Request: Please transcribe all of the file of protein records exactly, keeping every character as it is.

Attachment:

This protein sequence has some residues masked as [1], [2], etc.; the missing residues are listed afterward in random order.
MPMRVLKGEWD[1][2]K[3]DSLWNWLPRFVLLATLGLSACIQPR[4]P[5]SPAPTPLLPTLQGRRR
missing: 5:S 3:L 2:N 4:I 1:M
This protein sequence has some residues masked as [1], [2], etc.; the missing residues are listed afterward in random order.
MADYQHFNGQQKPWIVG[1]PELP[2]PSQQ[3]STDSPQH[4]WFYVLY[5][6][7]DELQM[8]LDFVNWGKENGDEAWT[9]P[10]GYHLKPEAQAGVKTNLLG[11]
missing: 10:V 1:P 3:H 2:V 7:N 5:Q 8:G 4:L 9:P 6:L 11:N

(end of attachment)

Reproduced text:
This protein sequence has some residues masked as [1], [2], etc.; the missing residues are listed afterward in random order.
MPMRVLKGEWD[1][2]K[3]DSLWNWLPRFVLLATLGLSACIQPR[4]P[5]SPAPTPLLPTLQGRRR
missing: 5:S 3:L 2:N 4:I 1:M
This protein sequence has some residues masked as [1], [2], etc.; the missing residues are listed afterward in random order.
MADYQHFNGQQKPWIVG[1]PELP[2]PSQQ[3]STDSPQH[4]WFYVLY[5][6][7]DELQM[8]LDFVNWGKENGDEAWT[9]P[10]GYHLKPEAQAGVKTNLLG[11]
missing: 10:V 1:P 3:H 2:V 7:N 5:Q 8:G 4:L 9:P 6:L 11:N